• Learn how to handle stress. This is an important part of any program to lower blood pressure. Learn about relaxation methods like meditation, yoga, or biofeedback.

  • If your provider prescribed medicines, take them exactly as directed. Missing doses may cause your blood pressure to get out of control.

  • If you miss a dose or doses, check with your healthcare provider or pharmacist about what to do.

  • Limit alcohol. Drinking too much alcohol can raise blood pressure. Men should have no more than 2 drinks a day. Women should have no more than 1. A drink is equal to 1 beer, or a small glass of wine, or a shot of liquor..

  • Consider buying an automatic blood pressure machine so you can check your blood pressure regularly at home. Your provider can make a recommendation. You can get one of these at most pharmacies.

The American Heart Association recommends the following guidelines for home blood pressure monitoring:

  • Don't smoke or drink coffee or other caffeinated drinks or exercise for 30 minutes before taking your blood pressure.

  • Go to the bathroom before the test.

  • Relax for 5 minutes before taking the measurement.

  • Sit with your back supported (don't sit on a couch or soft chair); keep your feet on the floor uncrossed. Place your arm on a solid flat surface (like a table) with the upper part of the arm at heart level. Place the middle of the cuff directly above the bend of the elbow. Check the monitor's instruction manual for an illustration.

  • Take multiple readings. When you measure, take 2 to 3 readings one minute apart and record all of the results.

  • Take your blood pressure at the same time every day, or as your healthcare provider recommends.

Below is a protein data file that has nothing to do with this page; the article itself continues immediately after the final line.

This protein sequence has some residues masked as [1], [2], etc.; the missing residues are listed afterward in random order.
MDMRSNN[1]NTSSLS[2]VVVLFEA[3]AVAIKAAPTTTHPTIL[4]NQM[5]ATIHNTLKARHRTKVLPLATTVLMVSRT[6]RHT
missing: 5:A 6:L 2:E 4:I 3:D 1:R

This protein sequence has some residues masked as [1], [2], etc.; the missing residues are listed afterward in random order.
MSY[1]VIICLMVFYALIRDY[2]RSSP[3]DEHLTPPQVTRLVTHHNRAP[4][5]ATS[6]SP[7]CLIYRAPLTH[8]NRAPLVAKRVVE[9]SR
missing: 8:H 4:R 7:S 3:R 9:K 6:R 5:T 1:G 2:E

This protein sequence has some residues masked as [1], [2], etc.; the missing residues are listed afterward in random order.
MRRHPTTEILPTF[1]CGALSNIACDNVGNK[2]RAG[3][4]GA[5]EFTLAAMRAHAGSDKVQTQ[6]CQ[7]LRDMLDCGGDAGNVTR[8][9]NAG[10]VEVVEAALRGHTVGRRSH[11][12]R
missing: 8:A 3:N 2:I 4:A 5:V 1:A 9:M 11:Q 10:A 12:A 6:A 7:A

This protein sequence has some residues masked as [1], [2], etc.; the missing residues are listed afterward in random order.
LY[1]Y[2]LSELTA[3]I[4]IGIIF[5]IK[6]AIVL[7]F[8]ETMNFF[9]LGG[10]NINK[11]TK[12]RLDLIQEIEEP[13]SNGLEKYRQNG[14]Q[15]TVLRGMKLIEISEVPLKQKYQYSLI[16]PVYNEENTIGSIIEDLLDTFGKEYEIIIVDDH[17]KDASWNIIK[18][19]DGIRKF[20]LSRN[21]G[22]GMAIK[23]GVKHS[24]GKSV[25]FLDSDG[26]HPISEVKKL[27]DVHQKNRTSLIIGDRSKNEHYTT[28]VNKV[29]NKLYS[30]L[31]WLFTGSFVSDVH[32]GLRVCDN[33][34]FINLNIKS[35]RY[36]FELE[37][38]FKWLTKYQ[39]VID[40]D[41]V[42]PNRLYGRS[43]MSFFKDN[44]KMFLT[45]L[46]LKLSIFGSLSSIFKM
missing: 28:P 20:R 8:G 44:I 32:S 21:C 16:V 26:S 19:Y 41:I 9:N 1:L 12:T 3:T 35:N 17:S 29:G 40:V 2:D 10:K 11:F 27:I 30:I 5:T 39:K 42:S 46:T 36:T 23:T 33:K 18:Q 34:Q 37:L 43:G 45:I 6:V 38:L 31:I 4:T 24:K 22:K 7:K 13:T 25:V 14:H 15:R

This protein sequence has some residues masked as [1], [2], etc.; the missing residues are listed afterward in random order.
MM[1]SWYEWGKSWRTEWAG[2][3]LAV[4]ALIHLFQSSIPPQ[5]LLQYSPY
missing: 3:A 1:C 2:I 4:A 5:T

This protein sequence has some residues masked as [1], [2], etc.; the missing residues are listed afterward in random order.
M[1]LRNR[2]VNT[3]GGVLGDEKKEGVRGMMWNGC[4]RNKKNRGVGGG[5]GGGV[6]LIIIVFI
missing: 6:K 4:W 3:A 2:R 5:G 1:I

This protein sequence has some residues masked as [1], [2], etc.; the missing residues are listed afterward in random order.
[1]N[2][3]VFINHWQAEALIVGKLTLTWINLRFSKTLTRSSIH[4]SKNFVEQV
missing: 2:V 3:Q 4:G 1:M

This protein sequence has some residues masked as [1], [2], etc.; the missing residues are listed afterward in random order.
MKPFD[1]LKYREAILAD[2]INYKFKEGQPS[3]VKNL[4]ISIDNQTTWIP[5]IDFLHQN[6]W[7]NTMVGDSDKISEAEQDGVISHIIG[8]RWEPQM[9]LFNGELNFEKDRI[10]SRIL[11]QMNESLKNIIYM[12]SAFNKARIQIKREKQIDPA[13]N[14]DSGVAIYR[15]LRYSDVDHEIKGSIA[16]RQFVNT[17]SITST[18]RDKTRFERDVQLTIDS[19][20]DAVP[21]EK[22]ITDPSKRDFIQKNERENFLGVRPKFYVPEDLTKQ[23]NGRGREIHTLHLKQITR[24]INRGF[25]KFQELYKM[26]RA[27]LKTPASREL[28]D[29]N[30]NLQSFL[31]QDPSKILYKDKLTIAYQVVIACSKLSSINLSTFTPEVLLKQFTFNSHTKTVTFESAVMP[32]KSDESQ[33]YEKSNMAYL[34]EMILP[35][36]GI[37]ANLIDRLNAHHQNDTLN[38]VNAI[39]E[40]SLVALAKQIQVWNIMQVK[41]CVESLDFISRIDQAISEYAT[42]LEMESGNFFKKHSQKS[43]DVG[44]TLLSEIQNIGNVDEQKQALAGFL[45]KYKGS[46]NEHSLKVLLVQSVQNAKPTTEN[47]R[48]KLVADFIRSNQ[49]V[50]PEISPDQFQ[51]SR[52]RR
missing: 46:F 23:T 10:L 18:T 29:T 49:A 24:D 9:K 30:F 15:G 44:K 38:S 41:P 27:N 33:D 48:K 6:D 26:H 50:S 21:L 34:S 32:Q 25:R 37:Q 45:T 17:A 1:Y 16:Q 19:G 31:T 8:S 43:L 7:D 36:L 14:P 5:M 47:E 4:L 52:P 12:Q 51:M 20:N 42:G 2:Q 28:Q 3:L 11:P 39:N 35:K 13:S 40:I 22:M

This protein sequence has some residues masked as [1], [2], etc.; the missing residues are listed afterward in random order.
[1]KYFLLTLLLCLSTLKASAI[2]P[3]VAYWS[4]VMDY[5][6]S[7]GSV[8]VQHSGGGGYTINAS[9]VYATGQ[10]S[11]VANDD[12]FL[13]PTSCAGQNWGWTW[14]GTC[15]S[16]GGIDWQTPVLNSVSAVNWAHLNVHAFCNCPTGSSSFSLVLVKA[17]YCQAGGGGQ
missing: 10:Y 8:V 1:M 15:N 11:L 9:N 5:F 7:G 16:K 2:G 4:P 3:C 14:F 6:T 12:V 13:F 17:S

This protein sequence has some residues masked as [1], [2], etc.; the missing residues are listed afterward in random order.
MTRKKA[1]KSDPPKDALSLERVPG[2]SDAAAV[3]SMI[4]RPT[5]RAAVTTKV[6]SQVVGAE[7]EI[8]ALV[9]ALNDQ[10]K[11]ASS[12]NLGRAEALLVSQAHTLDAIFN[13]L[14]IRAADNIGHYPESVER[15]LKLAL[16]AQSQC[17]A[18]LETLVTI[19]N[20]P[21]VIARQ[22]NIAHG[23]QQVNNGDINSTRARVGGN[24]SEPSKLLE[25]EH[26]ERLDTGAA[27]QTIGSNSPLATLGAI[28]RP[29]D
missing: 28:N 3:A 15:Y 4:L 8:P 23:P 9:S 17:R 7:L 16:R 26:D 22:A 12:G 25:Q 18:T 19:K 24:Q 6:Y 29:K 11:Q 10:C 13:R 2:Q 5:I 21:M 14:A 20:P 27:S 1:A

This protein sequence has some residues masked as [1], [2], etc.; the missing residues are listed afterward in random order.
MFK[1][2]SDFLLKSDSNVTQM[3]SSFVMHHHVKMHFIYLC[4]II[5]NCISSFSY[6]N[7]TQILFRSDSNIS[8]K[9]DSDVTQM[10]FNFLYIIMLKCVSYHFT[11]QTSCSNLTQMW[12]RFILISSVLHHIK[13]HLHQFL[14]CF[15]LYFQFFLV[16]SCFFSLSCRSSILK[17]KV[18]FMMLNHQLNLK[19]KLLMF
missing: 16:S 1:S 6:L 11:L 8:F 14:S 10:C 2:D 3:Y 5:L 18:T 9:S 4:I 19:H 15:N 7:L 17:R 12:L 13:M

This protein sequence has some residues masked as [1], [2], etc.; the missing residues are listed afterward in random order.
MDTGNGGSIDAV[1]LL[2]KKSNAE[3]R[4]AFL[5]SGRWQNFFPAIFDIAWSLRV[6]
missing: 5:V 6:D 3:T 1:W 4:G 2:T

• Record the date, time, and blood pressure reading.

  • Take the record with you to your next medical appointment. If your blood pressure monitor has a built-in memory, simply take the monitor with you to your next appointment.

  • Call your provider if you have several high readings. Don't be frightened by a single high blood pressure reading, but if you get several high readings, check in with your healthcare provider.

  • Note: If blood pressure reaches a systolic (top number) of 180 or higher OR diastolic (bottom number) of 120 or higher, seek emergency medical treatment.

Follow-up care

Because a new blood pressure medicine was started today, it’s important that you have your blood pressure rechecked. This is to make sure that the medicine is working and that you have no serious side effects. Keep all your follow up appointments. Write down medicine and blood pressure questions and bring them to your next appointment. If you have pressing concerns about your new medicine or your blood pressure, call your provider. Unless told otherwise, follow up with your healthcare provider within the next 3 days.

When to seek medical care

Call your healthcare provider right away if any of these occur:

  • Blood pressure reaches a systolic (top number) of 180 or higher, OR diastolic (bottom number) of 120 or higher, seek emergency medical treatment.

  • Chest pain or shortness of breath

  • Severe headache

  • Throbbing or rushing sound in the ears

  • Nosebleed

  • Sudden severe pain in your belly (abdomen)

  • Extreme drowsiness, confusion, or fainting

  • Dizziness or dizziness with a spinning sensation (vertigo)

  • Weakness of an arm or leg or one side of the face

  • You have problems speaking or seeing